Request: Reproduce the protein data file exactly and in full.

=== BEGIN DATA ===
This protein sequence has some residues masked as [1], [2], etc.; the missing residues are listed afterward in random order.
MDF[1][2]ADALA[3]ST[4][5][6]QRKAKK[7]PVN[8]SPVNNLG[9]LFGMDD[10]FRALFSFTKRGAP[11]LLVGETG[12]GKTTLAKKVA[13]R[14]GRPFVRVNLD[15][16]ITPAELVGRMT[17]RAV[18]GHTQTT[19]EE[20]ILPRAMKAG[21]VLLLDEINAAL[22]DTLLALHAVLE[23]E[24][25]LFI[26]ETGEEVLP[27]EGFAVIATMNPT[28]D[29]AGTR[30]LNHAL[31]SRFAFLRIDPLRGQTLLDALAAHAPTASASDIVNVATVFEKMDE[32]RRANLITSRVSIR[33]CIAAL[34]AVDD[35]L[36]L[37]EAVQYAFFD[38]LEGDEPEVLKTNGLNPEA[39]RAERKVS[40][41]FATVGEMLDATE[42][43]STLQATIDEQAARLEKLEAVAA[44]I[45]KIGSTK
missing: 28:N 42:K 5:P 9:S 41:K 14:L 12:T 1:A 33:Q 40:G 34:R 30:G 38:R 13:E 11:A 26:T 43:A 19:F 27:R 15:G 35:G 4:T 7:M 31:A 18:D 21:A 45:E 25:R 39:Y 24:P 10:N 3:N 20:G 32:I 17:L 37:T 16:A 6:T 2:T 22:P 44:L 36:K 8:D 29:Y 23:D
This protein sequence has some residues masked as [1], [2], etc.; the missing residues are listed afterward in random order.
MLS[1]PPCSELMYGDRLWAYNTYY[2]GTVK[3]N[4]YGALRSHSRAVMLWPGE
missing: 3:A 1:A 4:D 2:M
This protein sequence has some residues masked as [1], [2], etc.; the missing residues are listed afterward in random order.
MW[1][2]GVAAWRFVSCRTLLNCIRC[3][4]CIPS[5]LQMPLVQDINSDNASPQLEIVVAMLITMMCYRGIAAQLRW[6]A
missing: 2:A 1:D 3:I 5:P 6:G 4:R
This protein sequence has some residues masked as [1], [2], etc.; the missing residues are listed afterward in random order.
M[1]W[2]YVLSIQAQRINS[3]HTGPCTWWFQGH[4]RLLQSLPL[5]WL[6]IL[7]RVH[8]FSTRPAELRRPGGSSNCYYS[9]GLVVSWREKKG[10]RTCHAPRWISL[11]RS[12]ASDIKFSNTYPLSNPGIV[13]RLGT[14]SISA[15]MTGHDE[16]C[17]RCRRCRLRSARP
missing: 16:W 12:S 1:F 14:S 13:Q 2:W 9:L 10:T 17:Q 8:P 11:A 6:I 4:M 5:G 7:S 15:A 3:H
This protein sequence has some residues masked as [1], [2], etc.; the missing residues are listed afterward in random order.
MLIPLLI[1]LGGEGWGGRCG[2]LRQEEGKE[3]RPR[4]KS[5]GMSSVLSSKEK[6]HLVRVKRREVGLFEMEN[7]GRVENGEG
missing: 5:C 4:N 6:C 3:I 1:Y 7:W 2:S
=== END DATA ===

This protein sequence has some residues masked as [1], [2], etc.; the missing residues are listed afterward in random order.
MDF[1][2]ADALA[3]ST[4][5][6]QRKAKK[7]PVN[8]SPVNNLG[9]LFGMDD[10]FRALFSFTKRGAP[11]LLVGETG[12]GKTTLAKKVA[13]R[14]GRPFVRVNLD[15][16]ITPAELVGRMT[17]RAV[18]GHTQTT[19]EE[20]ILPRAMKAG[21]VLLLDEINAAL[22]DTLLALHAVLE[23]E[24][25]LFI[26]ETGEEVLP[27]EGFAVIATMNPT[28]D[29]AGTR[30]LNHAL[31]SRFAFLRIDPLRGQTLLDALAAHAPTASASDIVNVATVFEKMDE[32]RRANLITSRVSIR[33]CIAAL[34]AVDD[35]L[36]L[37]EAVQYAFFD[38]LEGDEPEVLKTNGLNPEA[39]RAERKVS[40][41]FATVGEMLDATE[42][43]STLQATIDEQAARLEKLEAVAA[44]I[45]KIGSTK
missing: 28:N 42:K 5:P 9:S 41:K 14:L 12:T 1:A 33:Q 40:G 34:R 30:G 38:R 13:E 11:A 26:T 43:A 19:F 27:R 15:G 35:G 4:T 7:M 31:A 18:D 21:A 45:E 25:R 39:Y 24:P 10:N 3:N 20:G 32:I 17:L 37:T 16:A 6:T 2:T 22:P 44:L 36:K 8:D 29:Y 23:D
This protein sequence has some residues masked as [1], [2], etc.; the missing residues are listed afterward in random order.
MLS[1]PPCSELMYGDRLWAYNTYY[2]GTVK[3]N[4]YGALRSHSRAVMLWPGE
missing: 3:A 1:A 4:D 2:M
This protein sequence has some residues masked as [1], [2], etc.; the missing residues are listed afterward in random order.
MW[1][2]GVAAWRFVSCRTLLNCIRC[3][4]CIPS[5]LQMPLVQDINSDNASPQLEIVVAMLITMMCYRGIAAQLRW[6]A
missing: 2:A 1:D 3:I 5:P 6:G 4:R
This protein sequence has some residues masked as [1], [2], etc.; the missing residues are listed afterward in random order.
M[1]W[2]YVLSIQAQRINS[3]HTGPCTWWFQGH[4]RLLQSLPL[5]WL[6]IL[7]RVH[8]FSTRPAELRRPGGSSNCYYS[9]GLVVSWREKKG[10]RTCHAPRWISL[11]RS[12]ASDIKFSNTYPLSNPGIV[13]RLGT[14]SISA[15]MTGHDE[16]C[17]RCRRCRLRSARP
missing: 16:W 12:S 1:F 14:S 13:Q 2:W 9:L 10:T 17:Q 8:P 11:A 6:I 4:M 5:G 7:S 15:A 3:H
This protein sequence has some residues masked as [1], [2], etc.; the missing residues are listed afterward in random order.
MLIPLLI[1]LGGEGWGGRCG[2]LRQEEGKE[3]RPR[4]KS[5]GMSSVLSSKEK[6]HLVRVKRREVGLFEMEN[7]GRVENGEG
missing: 5:C 4:N 6:C 3:I 1:Y 7:W 2:S